Friday 21 June 2019

Six more classic games collections

Here is a further selection of games collections showing how they were produced 50 to 100 years ago.

Morphy's Games of Chess, by Philip W. Sergeant, published by G. Bell and Sons, London 1916.   

An elegant green cloth hardback with rounded corners, dust jacket, portrait of Morphy and 352 pages. The Biography runs to 36 pages, almost a book in itself, and brings together "a great quantity of material from all quarters, and attempts to weld it into a whole".

There follows the 300! games; every one annotated to a greater or lesser extent, partly by the author, with the assistance of fellow members of the City of London Chess Club, and partly borrowing from previous Morphy games collections by Löwenthal, Lange and Maroczy, and other authorities such as Zukertort, Steinitz and Lasker.

In addition, Sergeant provides an introduction to each of the chapters and gives brief vignettes of many of Morphy's opponents. The book is completed by indexes of players and openings.


Petrosian's Best Games of Chess 1946-1963, Selected and Annotated by P. H. Clarke, London 1964. A classic G. Bell & Sons publication with maroon cloth, gilt titles and dust jacket.

You certainly get your money's worth here; this book, published a year after Petrosian won the world championship from Botvinnik, includes the following:

1. P. H. Clarke's Preface.
2. List of Games.
3. Petrosian's Tournament and Match Record.
4. A ten page essay: Petrosian the Pragmatist, outlining his, often maligned, style of play.
5. A biography extending over 17 pages incorporated into the introductions to the eight chapters of Petrosian's career, from Apprentice Master to The World Championship.
6. 60 extensively annotated games.
7. Indexes of openings and opponents.


Pillsbury's Chess Career by P. W. Sergeant and W. H. Watts, London 1923. 

This book, by another leading chess book publisher from the first half of the twentieth century; Printing Craft,  was the first collection of Pillsbury's games printed in English, (earlier works had been published in German and Swedish). 

An eight page Biography is followed by 233 games, including 44 played blindfold; almost all are annotated with numbered notes placed at the end.


Réti's Best Games of Chess, Chosen and Annotated by H. Golombek, London 1954. Maroon cloth hardback with the usual G. Bell & Sons dust jacket of the period.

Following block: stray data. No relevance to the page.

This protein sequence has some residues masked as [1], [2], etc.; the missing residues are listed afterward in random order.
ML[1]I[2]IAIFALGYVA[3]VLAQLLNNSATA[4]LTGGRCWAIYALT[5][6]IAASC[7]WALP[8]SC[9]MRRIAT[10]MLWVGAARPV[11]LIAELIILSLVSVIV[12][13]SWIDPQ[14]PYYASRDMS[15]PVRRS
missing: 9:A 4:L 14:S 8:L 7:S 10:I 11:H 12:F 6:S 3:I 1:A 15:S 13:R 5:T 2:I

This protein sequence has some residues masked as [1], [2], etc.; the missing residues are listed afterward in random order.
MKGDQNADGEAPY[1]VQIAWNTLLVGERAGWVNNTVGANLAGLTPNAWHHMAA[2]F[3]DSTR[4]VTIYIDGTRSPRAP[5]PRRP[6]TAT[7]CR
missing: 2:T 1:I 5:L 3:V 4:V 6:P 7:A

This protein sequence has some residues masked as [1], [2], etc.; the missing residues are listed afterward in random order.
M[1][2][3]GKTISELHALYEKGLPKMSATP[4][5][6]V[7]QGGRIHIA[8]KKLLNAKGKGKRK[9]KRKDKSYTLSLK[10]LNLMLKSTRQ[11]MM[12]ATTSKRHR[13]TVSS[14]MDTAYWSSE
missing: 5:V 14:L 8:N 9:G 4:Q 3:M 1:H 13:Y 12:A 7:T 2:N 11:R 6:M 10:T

From the dust jacket: "Richard Réti was the author of two of finest books on chess, Modern Ideas in Chess, and Masters of the Chessboard."  Also: "Golombek is particularly fitted to write this book, since he is one of the world's leading exponents of Rétis opening.....and has followed Réti's trail throughout the world."

Golombek's Foreword  highlights the substantial research carried out across Europe in compiling this work, and he presents a five page Memoir of Réti, lists of his tournament and match results, and 70 annotated games divided into eight phases of Rétis career. 15 endgame studies are interspersed throughout the work.


A Memorial to William Steinitz; Containing a Selection of his Games Chronologically Arranged with an Analysis of Play, edited by Charles Devidé, New York and London 1901.

This dark blue cloth hardback is the earliest publication in this article, and includes a fine portrait of Steinitz. In his Preface Devidé informs us that, due to the limitation of just 100 pages the content is severely curtailed from that originally envisaged, and in particular the full account of Steinitz's life and deeds, that the author had prepared, could not be included. Devidé does however, include "a mere sketch of his life" running to eight pages.

The former world champion's match and tournament records are listed followed by 73 (Betts says 72)  annotated games including "his most famous and brilliant games and those of theoretical importance". The vii, 99 pages are printed on unusually thick paper.   


Mikhail Tal's Best Games of Chess, Selected and Annotated by P. H. Clarke, London 1961.

This fine production by G. Bell and Sons follows Tal's meteoric rise from schoolboy in 1951 to world champion in 1960. Clarke was just 27 when he wrote this work which includes a frontispiece portrait, Preface, two preliminary articles; The Road to the Championship, charting Tal's chess career, and, The Genius of Tal, which discusses his lively style of play. Extracts from an interview between Tal and Clarke are included in A Word from Mikhail Tal, followed by Tal's Tournament and Match Record.

The fifty games are each given a brief introduction and extensive commentary and annotations by Clarke. There are naturally indexes of games, openings and opponents.


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